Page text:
In a letter dated July 4, 2014, sent to federal, California state and local officials, and the Metropolitan Transportation Commission, the San Francisco Bay Area's metropolitan planning organization (MPO), NWP Vice President Jacob Park cites "past and proposed actions taken by the Sonoma Marin Area Rail Transit (SMART) that are hurting local businesses, obstructing NWP's rightful use of the railroad, and are in direct conflict with the Metropolitan Transportation Commission's (MTC) goal of promoting efficient and shared use of rail lines for commuter and freight services."
Among the injurious actions, according to Park: "SMART has (a) removed customer turnouts, (b) removed passing sidings and yard tracks, and (c) built 15-mph gauntlet track, all of which obstruct and hinder NWP's obligation to provide common carrier freight service, thus eliminating businesses option to ship by rail."
Park elaborated on those points, noting, "(a) Customer turnouts are not only vital, but they are the rightful property of each industry and property owner and were in place prior to SMART's construction. SMART is ripping out the turnouts and subsequently requiring each property or the NWP to pay $400,000 to replace the turnouts. This is equivalent to a city repaving a major road while removing all the driveways, then requiring payment from each homeowner to re-install the driveway."
Park notes that SMART owns some of the right-of-way over which NWP operates, "between the connection with the California Northern Railroad near American Canyon (Brazos Junction) to Novato, and the north-south line between Healdsburg and Novato. But he adds, "SMART's historical actions . . . as well as planned construction fail to accommodate the needs of freight rail. SMART has limited capital and a promise to Sonoma and Marin County residents to build a commuter train between Cloverdale and Larkspur, however the commuter service needs not result in the sacrifice of freight rail, a service that these same Sonoma and Marin County taxpayers want and depend upon. Freight rail and passenger rail are not and should not be "mutually exclusive," Park adds.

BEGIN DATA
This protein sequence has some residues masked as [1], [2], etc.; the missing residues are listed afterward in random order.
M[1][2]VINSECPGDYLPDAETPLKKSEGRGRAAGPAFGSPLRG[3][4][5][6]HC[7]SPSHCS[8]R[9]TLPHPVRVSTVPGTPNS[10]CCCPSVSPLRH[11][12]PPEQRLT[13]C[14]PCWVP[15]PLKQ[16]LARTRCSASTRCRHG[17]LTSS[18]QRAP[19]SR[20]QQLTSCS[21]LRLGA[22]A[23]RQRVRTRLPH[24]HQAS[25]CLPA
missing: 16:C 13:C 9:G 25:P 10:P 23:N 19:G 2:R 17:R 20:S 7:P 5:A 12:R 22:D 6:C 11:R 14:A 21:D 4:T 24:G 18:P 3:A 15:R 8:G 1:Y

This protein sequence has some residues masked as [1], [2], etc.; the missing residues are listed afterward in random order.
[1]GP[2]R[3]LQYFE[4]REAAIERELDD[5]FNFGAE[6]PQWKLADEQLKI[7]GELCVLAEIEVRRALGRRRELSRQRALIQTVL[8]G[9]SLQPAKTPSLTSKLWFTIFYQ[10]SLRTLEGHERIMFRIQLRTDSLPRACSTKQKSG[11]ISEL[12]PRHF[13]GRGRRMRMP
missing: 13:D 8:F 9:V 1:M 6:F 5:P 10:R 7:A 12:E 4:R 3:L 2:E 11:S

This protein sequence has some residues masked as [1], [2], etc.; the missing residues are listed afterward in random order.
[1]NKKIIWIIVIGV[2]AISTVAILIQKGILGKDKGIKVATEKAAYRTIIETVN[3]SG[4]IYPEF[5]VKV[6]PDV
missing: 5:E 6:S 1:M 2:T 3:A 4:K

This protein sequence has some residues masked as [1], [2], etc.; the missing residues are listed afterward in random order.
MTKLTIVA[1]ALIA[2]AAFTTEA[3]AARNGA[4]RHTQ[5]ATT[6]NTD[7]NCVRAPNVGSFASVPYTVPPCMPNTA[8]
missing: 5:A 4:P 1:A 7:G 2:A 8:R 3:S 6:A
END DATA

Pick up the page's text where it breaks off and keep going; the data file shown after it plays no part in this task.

"NWP requests that the MTC require SMART to (i) replace and finance all turnouts removed by SMART, and (ii) discuss and agree upon any proposed turnout removals with customers, property owners, and NWP prior to turnout removal," the letter says. As well, "Passing sidings are critical to the efficient operation of both passenger and freight rail. They allow for trains to meet and pass each other on a single-track railroad. SMART has rebuilt the Santa Rosa siding with a high-level passenger platform between the main track and siding, which prevents freight trains from accessing the passing siding."
"With the Santa Rosa siding eliminated for freight use, the two nearest sidings are located 20 miles apart in Petaluma and Windsor," the letter continues. NWP requests that the MTC require SMART to finance and build alternatives to both the Santa Rosa and Petaluma Sidings. SMART implemented these changes without considering the needs of freight." The letter lists several other grievances.
Petaluma, Calif.-based SMART ultimately seeks a 70-mile line serving its two namesake counties, linking Cloverdale and Larkspur, Calif., with ferry connections planned to link Larkspur with San Francisco.
A $203 million initial operating segment, covering 38.5 miles between Santa Rosa and San Raphael, is scheduled to open in late 2016, served by 18 diesel multiple-units (DMUs) produced by Sumitomo Corp. and Nippon Sharyo, equipped with Cummins, Inc.'s Tier 4 Final-compliant QSK19-R diesel engines.